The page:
Meaningful Learning

The concept or theory of meaningful learning is that learned information is completely understood and can now be used to make connections with other previously known knowledge, aiding in further understanding. Meaningful learning is often contrasted with rote learning, a method in which information is memorized sometimes without elements of understanding our relation to other objects or situations. Meaningful learning is to feel that all the pieces of a concept, idea, theory, formulae, or argument fit together.


Meaningful learning helps students achieve success in the classroom by:

  • Encouraging understanding, not memorization
  • Encouraging active learning techniques
  • Focusing on the outcome of the learning process
  • Relating new information to prior knowledge


The challenges associated with meaningful learning include:

  • Takes longer to achieve
  • Should be tailored for different types of learners

Some students may face challenges with meaningful learning, as it requires building off previous knowledge. This is where dedicated teachers and tutors can help ensure students understand concepts so that meaningful learning can continue to happen.

Rote Learning

Rote learning is a more traditional form of teaching. It is based on repetition until the students remember the words and phrases. Rote learning is defined as the memorization of information based on repetition.


There are some benefits of Rote Learning, including:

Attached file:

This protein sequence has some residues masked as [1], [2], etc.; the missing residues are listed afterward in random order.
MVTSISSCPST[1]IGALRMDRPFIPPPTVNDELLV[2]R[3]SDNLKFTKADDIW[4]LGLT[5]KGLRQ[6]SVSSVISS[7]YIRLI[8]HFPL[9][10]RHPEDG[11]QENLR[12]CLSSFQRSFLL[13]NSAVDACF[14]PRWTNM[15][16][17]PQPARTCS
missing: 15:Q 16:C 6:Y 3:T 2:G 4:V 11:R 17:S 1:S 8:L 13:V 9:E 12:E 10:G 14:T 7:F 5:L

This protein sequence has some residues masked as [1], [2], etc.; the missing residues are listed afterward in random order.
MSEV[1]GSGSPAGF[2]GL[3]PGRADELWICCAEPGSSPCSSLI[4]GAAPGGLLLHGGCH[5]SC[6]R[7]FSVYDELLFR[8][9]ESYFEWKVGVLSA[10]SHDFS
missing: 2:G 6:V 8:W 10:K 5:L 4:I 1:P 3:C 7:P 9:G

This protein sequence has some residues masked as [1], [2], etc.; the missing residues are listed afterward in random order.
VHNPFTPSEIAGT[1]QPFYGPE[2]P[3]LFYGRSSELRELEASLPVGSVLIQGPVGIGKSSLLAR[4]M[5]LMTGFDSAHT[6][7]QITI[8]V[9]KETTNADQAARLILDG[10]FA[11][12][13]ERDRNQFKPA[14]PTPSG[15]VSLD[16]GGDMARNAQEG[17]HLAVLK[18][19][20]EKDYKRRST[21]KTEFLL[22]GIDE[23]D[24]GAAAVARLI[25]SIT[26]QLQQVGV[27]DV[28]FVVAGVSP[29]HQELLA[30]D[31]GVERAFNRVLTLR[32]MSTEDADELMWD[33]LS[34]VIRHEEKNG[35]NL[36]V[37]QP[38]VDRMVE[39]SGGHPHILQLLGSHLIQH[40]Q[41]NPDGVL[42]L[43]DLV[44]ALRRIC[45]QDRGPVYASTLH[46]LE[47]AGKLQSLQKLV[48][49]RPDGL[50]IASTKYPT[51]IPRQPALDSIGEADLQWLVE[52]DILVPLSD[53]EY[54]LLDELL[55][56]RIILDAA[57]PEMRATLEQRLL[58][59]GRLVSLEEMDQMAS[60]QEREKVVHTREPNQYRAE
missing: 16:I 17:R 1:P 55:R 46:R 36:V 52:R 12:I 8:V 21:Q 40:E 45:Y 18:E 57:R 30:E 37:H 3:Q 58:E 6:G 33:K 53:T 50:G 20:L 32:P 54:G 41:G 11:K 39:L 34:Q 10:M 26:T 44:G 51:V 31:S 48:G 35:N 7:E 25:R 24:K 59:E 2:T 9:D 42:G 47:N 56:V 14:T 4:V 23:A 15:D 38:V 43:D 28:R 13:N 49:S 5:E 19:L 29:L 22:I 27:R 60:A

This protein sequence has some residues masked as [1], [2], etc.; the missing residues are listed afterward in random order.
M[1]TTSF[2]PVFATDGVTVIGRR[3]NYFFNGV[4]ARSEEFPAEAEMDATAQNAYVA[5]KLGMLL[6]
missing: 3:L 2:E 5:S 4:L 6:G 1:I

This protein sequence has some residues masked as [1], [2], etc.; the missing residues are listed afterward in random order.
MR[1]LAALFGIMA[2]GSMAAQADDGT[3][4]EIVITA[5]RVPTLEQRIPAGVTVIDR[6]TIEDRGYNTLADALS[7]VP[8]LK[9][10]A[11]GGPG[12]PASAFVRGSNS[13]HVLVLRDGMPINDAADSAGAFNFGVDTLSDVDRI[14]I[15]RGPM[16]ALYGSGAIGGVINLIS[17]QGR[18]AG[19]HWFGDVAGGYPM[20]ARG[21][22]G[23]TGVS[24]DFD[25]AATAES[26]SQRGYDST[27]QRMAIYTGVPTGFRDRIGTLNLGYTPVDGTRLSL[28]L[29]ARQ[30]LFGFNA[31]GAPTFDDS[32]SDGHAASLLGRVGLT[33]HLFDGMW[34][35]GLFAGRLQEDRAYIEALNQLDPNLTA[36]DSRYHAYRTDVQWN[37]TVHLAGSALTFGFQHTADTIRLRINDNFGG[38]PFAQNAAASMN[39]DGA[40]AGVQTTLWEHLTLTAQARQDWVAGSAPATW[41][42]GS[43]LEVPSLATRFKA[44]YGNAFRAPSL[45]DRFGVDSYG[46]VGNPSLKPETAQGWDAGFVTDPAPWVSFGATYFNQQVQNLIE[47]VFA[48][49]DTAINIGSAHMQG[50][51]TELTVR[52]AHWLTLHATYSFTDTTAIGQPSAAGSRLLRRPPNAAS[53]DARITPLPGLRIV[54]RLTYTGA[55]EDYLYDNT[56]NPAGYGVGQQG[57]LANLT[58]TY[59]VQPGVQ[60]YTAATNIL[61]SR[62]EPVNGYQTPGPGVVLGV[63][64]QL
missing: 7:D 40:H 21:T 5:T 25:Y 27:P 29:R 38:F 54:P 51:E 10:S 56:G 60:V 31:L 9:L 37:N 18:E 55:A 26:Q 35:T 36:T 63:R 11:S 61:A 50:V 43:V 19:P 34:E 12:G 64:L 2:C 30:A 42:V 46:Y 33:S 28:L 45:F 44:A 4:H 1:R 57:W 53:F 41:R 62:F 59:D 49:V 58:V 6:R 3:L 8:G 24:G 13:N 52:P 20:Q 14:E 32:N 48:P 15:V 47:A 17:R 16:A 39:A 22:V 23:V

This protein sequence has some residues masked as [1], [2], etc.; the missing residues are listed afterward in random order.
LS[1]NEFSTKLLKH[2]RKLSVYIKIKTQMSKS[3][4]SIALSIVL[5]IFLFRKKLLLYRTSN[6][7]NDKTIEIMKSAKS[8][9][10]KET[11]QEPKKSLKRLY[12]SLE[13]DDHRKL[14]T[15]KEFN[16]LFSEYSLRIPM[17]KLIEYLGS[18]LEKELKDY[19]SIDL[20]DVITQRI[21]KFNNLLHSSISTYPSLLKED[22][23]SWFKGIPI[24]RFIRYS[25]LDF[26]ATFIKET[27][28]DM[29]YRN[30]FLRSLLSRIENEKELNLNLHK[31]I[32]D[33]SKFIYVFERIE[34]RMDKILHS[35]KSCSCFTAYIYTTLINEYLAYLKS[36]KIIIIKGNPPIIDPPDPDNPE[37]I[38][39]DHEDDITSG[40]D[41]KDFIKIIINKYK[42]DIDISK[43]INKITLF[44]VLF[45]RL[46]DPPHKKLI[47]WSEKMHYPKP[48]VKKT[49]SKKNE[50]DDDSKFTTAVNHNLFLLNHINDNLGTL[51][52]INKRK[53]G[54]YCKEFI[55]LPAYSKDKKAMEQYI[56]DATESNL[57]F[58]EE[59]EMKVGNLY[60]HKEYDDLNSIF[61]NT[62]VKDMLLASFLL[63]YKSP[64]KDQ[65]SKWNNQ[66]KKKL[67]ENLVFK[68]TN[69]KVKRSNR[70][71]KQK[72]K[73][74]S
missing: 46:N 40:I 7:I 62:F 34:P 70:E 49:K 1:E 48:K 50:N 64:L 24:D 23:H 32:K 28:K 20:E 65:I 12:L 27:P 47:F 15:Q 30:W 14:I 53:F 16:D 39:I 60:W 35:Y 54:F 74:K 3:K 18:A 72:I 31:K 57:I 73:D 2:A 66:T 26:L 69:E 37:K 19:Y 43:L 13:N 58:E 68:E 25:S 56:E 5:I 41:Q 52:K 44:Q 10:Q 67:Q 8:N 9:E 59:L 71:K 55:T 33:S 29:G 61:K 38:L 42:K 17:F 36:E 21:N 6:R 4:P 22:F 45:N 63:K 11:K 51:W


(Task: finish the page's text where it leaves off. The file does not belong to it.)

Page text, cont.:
• Ability to quickly recall basic facts
  • Helps develop foundational knowledge


The drawbacks of learning by memorization include:

  • Can be repetitive
  • Easy to lose focus
  • Doesn’t allow for a deeper understanding of a subject
  • Doesn’t encourage the use of social skills
  • No connection between new and previous knowledge
  • May result in a wrong impression or understanding a concept

While being able to quickly recall pieces of information is helpful, to understand information on a deeper level students must use a different method of learning.

It’s your move.

Students have different levels of interest and ability and learn in different ways. Auditory, kinesthetic, visual, etc. But if students “laugh and learn” the subject matter is more easily absorbed and retained.

There are many different ways of teaching and you will find the way that is most suitable and effective for yourself. One of the best ways to test if you are being effective is the engagement of the students.

When you are doing your teacher training you should be introduced to these different styles and hopefully given the chance to practice them. Just like anything, your teaching style and techniques will be perfected with practice.

Teaching On-Line / Schools that want teachers

Look at this post about schools that are looking for online teachers. On-Line Schools.

I also do placement of ESL teachers across Vietnam.

Any or all links on this site may be affiliate links, and if you purchase something through those links I will make a small commission on them.

There will be no extra cost to you and at times due to my affiliation, you could actually save money.

You can read our full affiliate disclosure here.

2 thoughts on “Teaching English Abroad in Vietnam”

  1. These are all interesting teaching styles and it is important to know them because there are so many different kinds of learners. I was always a very visual and hands on learner and I am thankful that I had a teacher that knew this and took time out of her day to help me learn my way.

    1. To have a teacher that cares and understands you is half the battle won. I often tell my students that I will show them how to succeed but the rest of the equation is in their hands. It is a joint operation.

Leave a Reply

Your email address will not be published. Required fields are marked *